Who Cares About Old Italian Stuff?

tebaldini_ferrua_savinoresI can’t say I’m completely enamored with everything to come from the Apennine Peninsula. I am not the kind of guy to throw out Italian phrases with the zest of someone passionate about the culture. I am much more likely to enjoy saying ‘auspuff’ than ‘marmitta’. But something seems consistently inspired about the people of boot-shaped strip of land extending south from the Alps into the Mediterranean Sea. The New Cafe Racer Society noted a small collection of historic images from the Gran Circuito Del Sestriere. The three men pictured in the example shown seem to be surrounded by great products of creativity, if not art for art’s sake. Are we, modern humans in Italy or elsewhere, surrounded in the same way? Do we take it for granted? Will generations to come recognize it where we cannot? At least click on the link and enjoy the old pictures of scooters and cafe racers. They are fun to look at and imagine what it was like to live there, and then.

7 thoughts on “Who Cares About Old Italian Stuff?”

  1. The thing is, I long ago got in the habit of staying away from computer tweaks like the Google Toolbar because if you sit down to use a computer that doesn’t have it, you may suddenly find that you’ve sort of been lulled to sleep by it. A great non-computer related example of this same phenomena is the contact list on a cell phone. Because I’ve never had to manually dial the numbers on that list, I haven’t memorized the numbers. In fact, I’ve forgotten ones I used to know, This is all no big deal until I drop the phone in the toilet on a trip and then suddenly have no clue how to reach my own family members! I’m no Luddite, but I certainly have discovered that it’s possible to make yourself a little dull by overrelying on every available technological trick, particularly ones that are designed to free you from the burden of memorization.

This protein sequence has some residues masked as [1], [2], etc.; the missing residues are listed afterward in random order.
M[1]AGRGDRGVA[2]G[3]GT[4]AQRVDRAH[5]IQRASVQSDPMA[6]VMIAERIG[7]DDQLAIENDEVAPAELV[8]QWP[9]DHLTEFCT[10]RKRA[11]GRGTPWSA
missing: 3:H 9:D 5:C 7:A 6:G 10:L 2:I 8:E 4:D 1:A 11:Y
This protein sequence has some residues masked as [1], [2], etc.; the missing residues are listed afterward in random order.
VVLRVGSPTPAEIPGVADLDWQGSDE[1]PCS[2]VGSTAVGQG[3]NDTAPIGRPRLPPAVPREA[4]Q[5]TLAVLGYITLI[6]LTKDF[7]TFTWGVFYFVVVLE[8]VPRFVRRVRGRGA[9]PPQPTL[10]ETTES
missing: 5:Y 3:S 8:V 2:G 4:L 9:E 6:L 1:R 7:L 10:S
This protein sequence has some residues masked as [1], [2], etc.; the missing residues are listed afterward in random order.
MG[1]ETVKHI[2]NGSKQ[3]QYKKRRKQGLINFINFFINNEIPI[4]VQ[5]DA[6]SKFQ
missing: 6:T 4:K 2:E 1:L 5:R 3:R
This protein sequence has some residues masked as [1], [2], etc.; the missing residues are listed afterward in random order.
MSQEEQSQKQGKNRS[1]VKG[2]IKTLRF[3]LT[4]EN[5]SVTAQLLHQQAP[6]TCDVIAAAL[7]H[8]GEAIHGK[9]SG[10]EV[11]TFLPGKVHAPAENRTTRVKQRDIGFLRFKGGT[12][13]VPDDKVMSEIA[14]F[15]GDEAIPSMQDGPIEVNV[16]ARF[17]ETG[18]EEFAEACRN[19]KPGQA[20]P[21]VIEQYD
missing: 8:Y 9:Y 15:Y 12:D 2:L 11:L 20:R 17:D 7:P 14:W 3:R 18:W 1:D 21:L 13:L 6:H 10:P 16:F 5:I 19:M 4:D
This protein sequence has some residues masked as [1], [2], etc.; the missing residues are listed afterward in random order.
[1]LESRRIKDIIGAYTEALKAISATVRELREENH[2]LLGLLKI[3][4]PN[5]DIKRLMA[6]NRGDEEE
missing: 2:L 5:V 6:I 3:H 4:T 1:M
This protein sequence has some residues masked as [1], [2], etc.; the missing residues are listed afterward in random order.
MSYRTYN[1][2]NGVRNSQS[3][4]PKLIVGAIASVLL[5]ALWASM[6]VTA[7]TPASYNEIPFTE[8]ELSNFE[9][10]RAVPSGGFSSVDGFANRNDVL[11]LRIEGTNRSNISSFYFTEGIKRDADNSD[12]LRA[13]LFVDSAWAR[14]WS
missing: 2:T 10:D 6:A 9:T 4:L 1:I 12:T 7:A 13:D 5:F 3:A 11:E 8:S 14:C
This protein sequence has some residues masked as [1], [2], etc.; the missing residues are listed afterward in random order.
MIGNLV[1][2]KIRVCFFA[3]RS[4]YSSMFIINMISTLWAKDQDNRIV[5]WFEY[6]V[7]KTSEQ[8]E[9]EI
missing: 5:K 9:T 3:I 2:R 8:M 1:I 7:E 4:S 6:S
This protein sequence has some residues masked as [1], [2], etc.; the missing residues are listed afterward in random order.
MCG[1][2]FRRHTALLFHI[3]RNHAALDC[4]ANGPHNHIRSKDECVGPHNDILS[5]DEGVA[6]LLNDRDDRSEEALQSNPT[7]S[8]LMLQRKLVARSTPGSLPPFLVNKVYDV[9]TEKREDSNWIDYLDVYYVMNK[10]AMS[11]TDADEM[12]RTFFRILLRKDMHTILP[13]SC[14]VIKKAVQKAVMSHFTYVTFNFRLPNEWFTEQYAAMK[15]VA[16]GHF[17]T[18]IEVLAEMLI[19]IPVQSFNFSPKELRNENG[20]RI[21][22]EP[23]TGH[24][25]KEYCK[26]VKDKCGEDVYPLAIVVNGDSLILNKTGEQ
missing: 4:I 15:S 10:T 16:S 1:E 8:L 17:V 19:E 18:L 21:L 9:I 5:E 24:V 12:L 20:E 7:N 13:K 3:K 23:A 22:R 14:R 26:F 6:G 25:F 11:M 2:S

Not to belabor the point, but there may be some fairly persuasive evidence forthcoming that indicates that old-fashioned (massive) memorization was gerat for the brain. Even mental arithmetic (rather than using a calculator) may turn out to have been really great exercise for the brain.

    P.S. I should have used TinyURL to tame that stupid huge URL I published above. It wouldn’t have looked so idiotic had I just thought to do that. Note to self…

    P.P.S. Does that Google Toolbar have enough smarts to advise you before you post a misspelling like “disover?” ;->

  2. I’m not sure. Firefox just does it for you. I use IE at home for some reason and have to rely on my speling skillz. I can say for sertin, I can always use the extra hepl.

    That stated, I think the google toolbar doesn’t fall in the same category. It just reduces the number of clicks to complete the act of laziness. Now, if you were to translate the document manually from knowledge of the language, that’d be different. But then you wouldn’t have need of the babelfish or google translate services.

    I do agree with the brain training. I leave that to sudoku, crossword puzzles and never writing down anyone’s birthday and trying to remember them at a later date.

  3. Here’s a date to remember that’s almost related to the original topic of this thread, WSBK at Miller Motorsports Park – May 29-31. Heh.

Comments are closed.